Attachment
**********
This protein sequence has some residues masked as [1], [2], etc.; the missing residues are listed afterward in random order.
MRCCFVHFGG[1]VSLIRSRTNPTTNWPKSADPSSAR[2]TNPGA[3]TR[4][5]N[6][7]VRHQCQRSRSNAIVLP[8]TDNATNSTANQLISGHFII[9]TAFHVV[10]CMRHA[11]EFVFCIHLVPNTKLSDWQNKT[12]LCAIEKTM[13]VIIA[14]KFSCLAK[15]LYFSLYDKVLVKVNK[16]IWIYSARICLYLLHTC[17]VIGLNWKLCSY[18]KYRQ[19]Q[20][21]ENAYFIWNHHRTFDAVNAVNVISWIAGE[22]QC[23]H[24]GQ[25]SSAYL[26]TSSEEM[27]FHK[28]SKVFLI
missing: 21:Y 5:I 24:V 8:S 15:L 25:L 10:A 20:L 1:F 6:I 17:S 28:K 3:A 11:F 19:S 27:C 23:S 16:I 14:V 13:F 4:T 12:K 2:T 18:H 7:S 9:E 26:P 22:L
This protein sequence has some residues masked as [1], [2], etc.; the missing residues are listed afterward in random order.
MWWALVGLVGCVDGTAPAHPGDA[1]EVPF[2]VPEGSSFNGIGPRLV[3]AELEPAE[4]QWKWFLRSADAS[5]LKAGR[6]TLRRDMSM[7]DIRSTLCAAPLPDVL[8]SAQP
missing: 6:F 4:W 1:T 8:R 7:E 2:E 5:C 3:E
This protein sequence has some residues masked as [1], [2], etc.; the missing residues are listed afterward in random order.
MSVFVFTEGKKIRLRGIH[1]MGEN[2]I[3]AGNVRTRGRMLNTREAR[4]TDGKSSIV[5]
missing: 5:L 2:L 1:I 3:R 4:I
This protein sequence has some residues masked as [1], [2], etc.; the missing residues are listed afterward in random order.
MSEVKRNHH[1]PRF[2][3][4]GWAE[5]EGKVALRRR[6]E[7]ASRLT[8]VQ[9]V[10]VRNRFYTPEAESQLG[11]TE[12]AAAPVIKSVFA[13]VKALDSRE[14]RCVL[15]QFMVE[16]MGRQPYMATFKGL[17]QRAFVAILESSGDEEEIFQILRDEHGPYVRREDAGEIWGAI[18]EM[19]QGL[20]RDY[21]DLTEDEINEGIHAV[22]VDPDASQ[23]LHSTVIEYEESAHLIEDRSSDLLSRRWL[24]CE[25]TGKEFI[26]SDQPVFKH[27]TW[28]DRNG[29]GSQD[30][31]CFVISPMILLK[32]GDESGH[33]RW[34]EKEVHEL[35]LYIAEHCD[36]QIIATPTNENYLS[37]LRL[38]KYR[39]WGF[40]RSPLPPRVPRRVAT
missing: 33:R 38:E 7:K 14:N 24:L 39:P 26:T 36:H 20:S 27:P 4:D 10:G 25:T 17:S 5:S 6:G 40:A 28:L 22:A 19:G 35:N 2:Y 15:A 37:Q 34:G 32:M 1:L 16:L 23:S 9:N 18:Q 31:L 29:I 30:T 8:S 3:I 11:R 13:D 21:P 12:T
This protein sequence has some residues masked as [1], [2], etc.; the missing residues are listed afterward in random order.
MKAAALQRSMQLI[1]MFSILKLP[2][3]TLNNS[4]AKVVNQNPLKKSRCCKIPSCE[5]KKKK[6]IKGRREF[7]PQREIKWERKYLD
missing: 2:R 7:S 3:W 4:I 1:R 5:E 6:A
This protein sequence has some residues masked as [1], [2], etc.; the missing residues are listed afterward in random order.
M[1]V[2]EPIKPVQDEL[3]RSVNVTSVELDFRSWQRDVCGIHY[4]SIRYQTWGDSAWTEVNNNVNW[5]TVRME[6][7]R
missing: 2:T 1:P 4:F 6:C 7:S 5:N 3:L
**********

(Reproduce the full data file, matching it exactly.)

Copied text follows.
This protein sequence has some residues masked as [1], [2], etc.; the missing residues are listed afterward in random order.
MRCCFVHFGG[1]VSLIRSRTNPTTNWPKSADPSSAR[2]TNPGA[3]TR[4][5]N[6][7]VRHQCQRSRSNAIVLP[8]TDNATNSTANQLISGHFII[9]TAFHVV[10]CMRHA[11]EFVFCIHLVPNTKLSDWQNKT[12]LCAIEKTM[13]VIIA[14]KFSCLAK[15]LYFSLYDKVLVKVNK[16]IWIYSARICLYLLHTC[17]VIGLNWKLCSY[18]KYRQ[19]Q[20][21]ENAYFIWNHHRTFDAVNAVNVISWIAGE[22]QC[23]H[24]GQ[25]SSAYL[26]TSSEEM[27]FHK[28]SKVFLI
missing: 21:Y 5:I 24:V 8:S 15:L 25:L 10:A 20:L 1:F 6:I 17:S 28:K 3:A 11:F 19:S 27:C 23:S 16:I 14:V 13:F 4:T 12:K 2:T 18:H 7:S 9:E 26:P 22:L
This protein sequence has some residues masked as [1], [2], etc.; the missing residues are listed afterward in random order.
MWWALVGLVGCVDGTAPAHPGDA[1]EVPF[2]VPEGSSFNGIGPRLV[3]AELEPAE[4]QWKWFLRSADAS[5]LKAGR[6]TLRRDMSM[7]DIRSTLCAAPLPDVL[8]SAQP
missing: 6:F 4:W 1:T 8:R 7:E 2:E 5:C 3:E
This protein sequence has some residues masked as [1], [2], etc.; the missing residues are listed afterward in random order.
MSVFVFTEGKKIRLRGIH[1]MGEN[2]I[3]AGNVRTRGRMLNTREAR[4]TDGKSSIV[5]
missing: 5:L 2:L 1:I 3:R 4:I
This protein sequence has some residues masked as [1], [2], etc.; the missing residues are listed afterward in random order.
MSEVKRNHH[1]PRF[2][3][4]GWAE[5]EGKVALRRR[6]E[7]ASRLT[8]VQ[9]V[10]VRNRFYTPEAESQLG[11]TE[12]AAAPVIKSVFA[13]VKALDSRE[14]RCVL[15]QFMVE[16]MGRQPYMATFKGL[17]QRAFVAILESSGDEEEIFQILRDEHGPYVRREDAGEIWGAI[18]EM[19]QGL[20]RDY[21]DLTEDEINEGIHAV[22]VDPDASQ[23]LHSTVIEYEESAHLIEDRSSDLLSRRWL[24]CE[25]TGKEFI[26]SDQPVFKH[27]TW[28]DRNG[29]GSQD[30][31]CFVISPMILLK[32]GDESGH[33]RW[34]EKEVHEL[35]LYIAEHCD[36]QIIATPTNENYLS[37]LRL[38]KYR[39]WGF[40]RSPLPPRVPRRVAT
missing: 33:R 38:E 7:K 14:N 24:L 39:P 26:T 36:H 20:S 27:P 4:D 10:G 25:T 17:S 5:S 6:G 40:A 28:L 22:A 19:G 35:N 2:Y 15:A 37:Q 34:G 32:M 1:L 16:L 23:S 9:N 18:Q 31:L 29:I 30:T 8:S 3:I 11:R 13:D 21:P 12:T
This protein sequence has some residues masked as [1], [2], etc.; the missing residues are listed afterward in random order.
MKAAALQRSMQLI[1]MFSILKLP[2][3]TLNNS[4]AKVVNQNPLKKSRCCKIPSCE[5]KKKK[6]IKGRREF[7]PQREIKWERKYLD
missing: 2:R 7:S 3:W 4:I 1:R 5:E 6:A
This protein sequence has some residues masked as [1], [2], etc.; the missing residues are listed afterward in random order.
M[1]V[2]EPIKPVQDEL[3]RSVNVTSVELDFRSWQRDVCGIHY[4]SIRYQTWGDSAWTEVNNNVNW[5]TVRME[6][7]R
missing: 2:T 1:P 4:F 6:C 7:S 5:N 3:L